The Canons of the Bible


#1

Catholics are always defending why the deuterocanonical books belong in the Bible , such as Tobit, Judith, 1 and 2 Maccabees, additions to Esther and Daniel, Baruch, Sirach, Wisdom.
However a friend of mine has recently done something I never thought I would have to do. I was always under the impression Catholics have the largest canon. However many Orthodox Bibles include all of the deuterocanonical books including an additional two books ofEsdras( Ezra), 3 Maccabees, Prayer of Manasseh, Psalm 151, and also 4 Maccabees in the appendix to the Old Testament.

What gives? Is this just eastern tradition? If we really follow the Septuagint and use that for basing why our Old Testament is what it is, why then do we exclude some which are in the Septuagint? My understanding is the Orthodox have a different view of scripture and Catholics especially since the Protestant revolution but still, what is wrong with these texts?


#2

You started a thread on the same subject a few weeks ago. Didn’t you get the answers you were looking for?


#3

Our canon represents the books of scripture commonly used and cited amonst the western churches, particularly in the liturgy. The eastern canon reflects what was used in the east.

I don’t think we have so much said the other books aren’t scripture so much as we simply don’t have a tradition of using them.

The popular understanding of what it means to be “Biblically canon” in an absolute sense really comes from the Reformation and Counter Reformation, where Protestants had to justify removing them from western tradition and the Catholic Church had to formally comment on their validity in response.


#4

And the Ethiopian canon is bigger yet. 81 books, including Enoch. The canon is decided by whatever a particular Church chooses to have.


#5

No I got suspended from the site before I got any like a month ago.


#6

Catholics defends deuterocanonical books belong in the Bible because the church gave them to us as conical, thats it. There is no other defence. Now ONE of the historical facts is they were in the Septuagint but please dont think this is only reason. Its not.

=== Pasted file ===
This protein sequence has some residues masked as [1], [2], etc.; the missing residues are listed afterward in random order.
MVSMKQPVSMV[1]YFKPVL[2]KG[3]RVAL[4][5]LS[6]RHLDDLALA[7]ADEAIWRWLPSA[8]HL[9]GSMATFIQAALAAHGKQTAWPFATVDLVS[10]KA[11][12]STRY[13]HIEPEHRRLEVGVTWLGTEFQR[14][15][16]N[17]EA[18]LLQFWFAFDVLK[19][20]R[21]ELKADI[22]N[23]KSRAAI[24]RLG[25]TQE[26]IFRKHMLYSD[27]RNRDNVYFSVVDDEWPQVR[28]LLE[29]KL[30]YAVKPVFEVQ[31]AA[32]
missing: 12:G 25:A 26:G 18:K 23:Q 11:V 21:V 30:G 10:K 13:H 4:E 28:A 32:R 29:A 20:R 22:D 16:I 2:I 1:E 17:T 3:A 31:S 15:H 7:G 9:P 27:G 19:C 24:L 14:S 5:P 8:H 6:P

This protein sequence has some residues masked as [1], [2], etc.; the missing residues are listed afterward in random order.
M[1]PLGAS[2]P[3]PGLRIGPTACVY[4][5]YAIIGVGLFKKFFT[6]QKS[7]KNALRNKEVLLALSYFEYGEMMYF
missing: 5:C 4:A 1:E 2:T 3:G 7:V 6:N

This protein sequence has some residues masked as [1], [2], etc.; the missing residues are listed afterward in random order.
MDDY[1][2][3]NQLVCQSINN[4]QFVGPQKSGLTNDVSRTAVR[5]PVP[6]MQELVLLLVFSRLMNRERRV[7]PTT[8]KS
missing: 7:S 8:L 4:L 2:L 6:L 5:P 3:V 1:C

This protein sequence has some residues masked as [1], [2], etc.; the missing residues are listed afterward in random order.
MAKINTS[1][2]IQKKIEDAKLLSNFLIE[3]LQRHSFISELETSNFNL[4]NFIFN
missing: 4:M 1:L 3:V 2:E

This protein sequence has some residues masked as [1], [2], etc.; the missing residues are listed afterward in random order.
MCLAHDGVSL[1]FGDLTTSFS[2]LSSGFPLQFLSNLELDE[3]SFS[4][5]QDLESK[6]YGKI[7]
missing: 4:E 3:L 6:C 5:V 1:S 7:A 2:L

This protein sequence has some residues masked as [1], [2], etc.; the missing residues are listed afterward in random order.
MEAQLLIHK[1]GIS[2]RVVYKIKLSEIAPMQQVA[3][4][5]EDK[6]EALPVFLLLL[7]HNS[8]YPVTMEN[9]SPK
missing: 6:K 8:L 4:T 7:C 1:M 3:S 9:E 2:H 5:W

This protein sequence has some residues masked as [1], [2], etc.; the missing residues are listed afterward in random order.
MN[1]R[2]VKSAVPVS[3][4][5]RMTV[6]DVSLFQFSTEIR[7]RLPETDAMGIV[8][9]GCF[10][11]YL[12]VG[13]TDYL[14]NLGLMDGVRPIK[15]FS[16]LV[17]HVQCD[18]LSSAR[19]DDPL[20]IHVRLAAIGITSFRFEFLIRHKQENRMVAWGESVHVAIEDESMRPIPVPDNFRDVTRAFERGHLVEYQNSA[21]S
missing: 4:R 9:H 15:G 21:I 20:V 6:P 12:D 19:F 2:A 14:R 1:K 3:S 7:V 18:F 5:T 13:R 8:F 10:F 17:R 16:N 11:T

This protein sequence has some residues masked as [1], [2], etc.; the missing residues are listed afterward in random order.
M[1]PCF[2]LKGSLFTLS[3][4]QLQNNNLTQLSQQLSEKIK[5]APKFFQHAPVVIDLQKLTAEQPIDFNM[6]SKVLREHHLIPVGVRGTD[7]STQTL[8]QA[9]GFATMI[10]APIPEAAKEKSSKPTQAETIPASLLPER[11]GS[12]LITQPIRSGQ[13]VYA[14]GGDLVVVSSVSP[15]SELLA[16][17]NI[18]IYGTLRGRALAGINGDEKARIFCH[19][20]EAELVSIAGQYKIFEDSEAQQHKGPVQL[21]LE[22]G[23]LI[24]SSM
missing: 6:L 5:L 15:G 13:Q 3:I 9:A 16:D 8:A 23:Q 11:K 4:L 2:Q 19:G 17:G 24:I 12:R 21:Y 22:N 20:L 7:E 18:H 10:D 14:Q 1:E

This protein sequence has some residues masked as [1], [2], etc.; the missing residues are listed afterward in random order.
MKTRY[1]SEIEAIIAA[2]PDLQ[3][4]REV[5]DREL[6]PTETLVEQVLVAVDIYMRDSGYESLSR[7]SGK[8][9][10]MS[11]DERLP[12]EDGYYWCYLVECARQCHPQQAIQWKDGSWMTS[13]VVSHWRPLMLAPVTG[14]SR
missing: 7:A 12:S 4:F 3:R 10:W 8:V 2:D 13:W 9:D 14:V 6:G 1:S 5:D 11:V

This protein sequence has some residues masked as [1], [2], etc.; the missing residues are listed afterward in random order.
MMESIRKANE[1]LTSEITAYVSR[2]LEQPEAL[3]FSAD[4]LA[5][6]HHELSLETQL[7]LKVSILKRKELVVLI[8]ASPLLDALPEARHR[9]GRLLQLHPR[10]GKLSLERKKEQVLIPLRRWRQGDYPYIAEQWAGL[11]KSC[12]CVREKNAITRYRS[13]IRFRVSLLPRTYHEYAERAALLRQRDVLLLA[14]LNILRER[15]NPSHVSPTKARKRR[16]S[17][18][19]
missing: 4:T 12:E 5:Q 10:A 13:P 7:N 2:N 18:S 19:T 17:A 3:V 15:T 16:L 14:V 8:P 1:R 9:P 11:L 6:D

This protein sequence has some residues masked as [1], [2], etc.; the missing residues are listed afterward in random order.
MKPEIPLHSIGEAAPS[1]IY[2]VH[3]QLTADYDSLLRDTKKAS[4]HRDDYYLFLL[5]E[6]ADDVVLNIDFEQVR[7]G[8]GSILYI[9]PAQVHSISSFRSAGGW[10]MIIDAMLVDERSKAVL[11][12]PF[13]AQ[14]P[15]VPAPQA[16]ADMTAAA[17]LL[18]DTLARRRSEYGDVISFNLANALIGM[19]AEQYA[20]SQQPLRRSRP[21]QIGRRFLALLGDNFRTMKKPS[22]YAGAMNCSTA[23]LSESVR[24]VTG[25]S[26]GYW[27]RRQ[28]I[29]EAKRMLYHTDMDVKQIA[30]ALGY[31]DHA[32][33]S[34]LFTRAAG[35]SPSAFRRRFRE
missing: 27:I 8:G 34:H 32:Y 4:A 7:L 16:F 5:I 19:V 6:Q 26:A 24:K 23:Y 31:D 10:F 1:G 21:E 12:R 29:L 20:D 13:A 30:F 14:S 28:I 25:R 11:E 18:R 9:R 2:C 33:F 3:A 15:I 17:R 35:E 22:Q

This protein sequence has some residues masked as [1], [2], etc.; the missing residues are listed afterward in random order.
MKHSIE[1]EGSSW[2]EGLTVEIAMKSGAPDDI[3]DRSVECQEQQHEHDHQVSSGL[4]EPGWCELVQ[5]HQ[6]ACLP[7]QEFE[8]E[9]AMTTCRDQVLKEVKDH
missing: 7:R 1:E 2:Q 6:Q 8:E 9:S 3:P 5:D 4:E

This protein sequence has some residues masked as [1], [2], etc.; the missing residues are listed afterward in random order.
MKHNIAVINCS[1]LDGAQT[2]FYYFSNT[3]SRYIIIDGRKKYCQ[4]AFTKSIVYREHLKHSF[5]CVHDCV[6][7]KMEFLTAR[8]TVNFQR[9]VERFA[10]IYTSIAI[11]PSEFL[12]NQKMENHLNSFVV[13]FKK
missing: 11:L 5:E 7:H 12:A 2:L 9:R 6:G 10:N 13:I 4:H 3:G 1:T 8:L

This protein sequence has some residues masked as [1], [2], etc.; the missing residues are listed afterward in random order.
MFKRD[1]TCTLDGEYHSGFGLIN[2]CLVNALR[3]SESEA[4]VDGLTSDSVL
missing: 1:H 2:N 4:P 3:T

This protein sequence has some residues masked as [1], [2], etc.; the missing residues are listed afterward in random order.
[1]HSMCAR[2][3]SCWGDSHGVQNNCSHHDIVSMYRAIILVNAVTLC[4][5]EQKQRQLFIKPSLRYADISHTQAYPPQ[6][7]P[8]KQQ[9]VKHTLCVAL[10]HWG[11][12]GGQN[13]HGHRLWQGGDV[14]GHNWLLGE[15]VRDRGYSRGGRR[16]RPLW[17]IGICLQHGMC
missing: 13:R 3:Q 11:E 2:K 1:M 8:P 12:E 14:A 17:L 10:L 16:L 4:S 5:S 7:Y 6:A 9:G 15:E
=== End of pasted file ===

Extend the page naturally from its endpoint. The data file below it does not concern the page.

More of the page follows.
Peace!!!


#7

I would add that these books you mention are by no means forbidden for a Catholic. They have value even if not in the canon.


#8

Sorry I have to disagree with you there. The canon was formed in the 4th century by the councils of Hippo and Carthage (and other events). It was rectified by Pope Innocent I in the early 5th century. The bible canon then became official dogma in the Council of Trent. Any books apart from the official Catholic bible canon is not considered scripture. This dogma is binding on Western & Eastern Catholics. What the Orthodox (bless them) consider part of scripture is irrelevant.


#9

To add on to what @Dan_Defender said, there are Gospel antiphons we take from what’s in the Orthodox deuterocanon, and we even hold some books like the Protoevangelium of James as useful. We don’t consider it to be completely false or heretical just because it’s not in the Bible.


#10

Those Councils were only binding on the Latin speaking Church. It was not ecumenical of all of the Church.


#11

The Council of Trent is considered ecumenical, thus binding on the universal Church East and West.


#12

What? The Council of Trent occurred in the 16th century. The east west schism occurred in 1054. The Eastern Orthodox accept only the first seven ecumenical Councils and I believe the Oriental Orthodox accept the first four.


#13

Respectfully, you’re disregarding many of the other twenty-three eastern Catholic Churches in communion with Rome. Even Trent, if read literally, only definitively defines specific books as canon. It does not rule out the books used by the eastern traditions.


#14

I was told by a professional apologetic that even if they found a letter by St Paul today, it would not be part of the official bible canon. Because the ecumenical council is guided and protected by the Holy Spirit and so what is considered the closed bible canon is meant to be just that.


#15

The Orthodox dont view the canon as Catholics do and prior to the reformation neither did Catholics. It’s why throughout the Vulgates history writings such as 3 and 4 Esdras and the Prayer of Manasseh were included in it.
The Orthodox view canon not as some strict rigid thing but more so as a traditional aspect and tend to use the entirety of the Septuagint. Hence 3 Maccabees etc is in their canon. To them a book being in the bible is a book worth reading in liturgy.
In hindsight the east was very hesitant to accept Revelation as the west was hesitant to accept Hebrews. Some say it was somewhat of an agreement to accept both. However to this day Revelation is never read in liturgy in the Eastern Orthodox Church.


#16

Such a work wouldn’t automatically be included in the canon — authorship by St. Paul is no guarantee of inspiration — though it would certainly be valuable.

That doesn’t necessarily answer the question of whether the Catholic canon was completely closed at Trent, or merely defined as “at minimum, these books, contra the Protestants.”


#17

The Orthodox Church is not under the authority of the chair of peter which set canon at the council of Trent. That’s the answer.


#18

This is true. There already are epistles claiming to be of St. Paul which are part of the New Testament apocrypha. What is called 3 Corinthians which is usually included in the Acts of Paul, and the letter to the Laodiceans are two good examples.


#19

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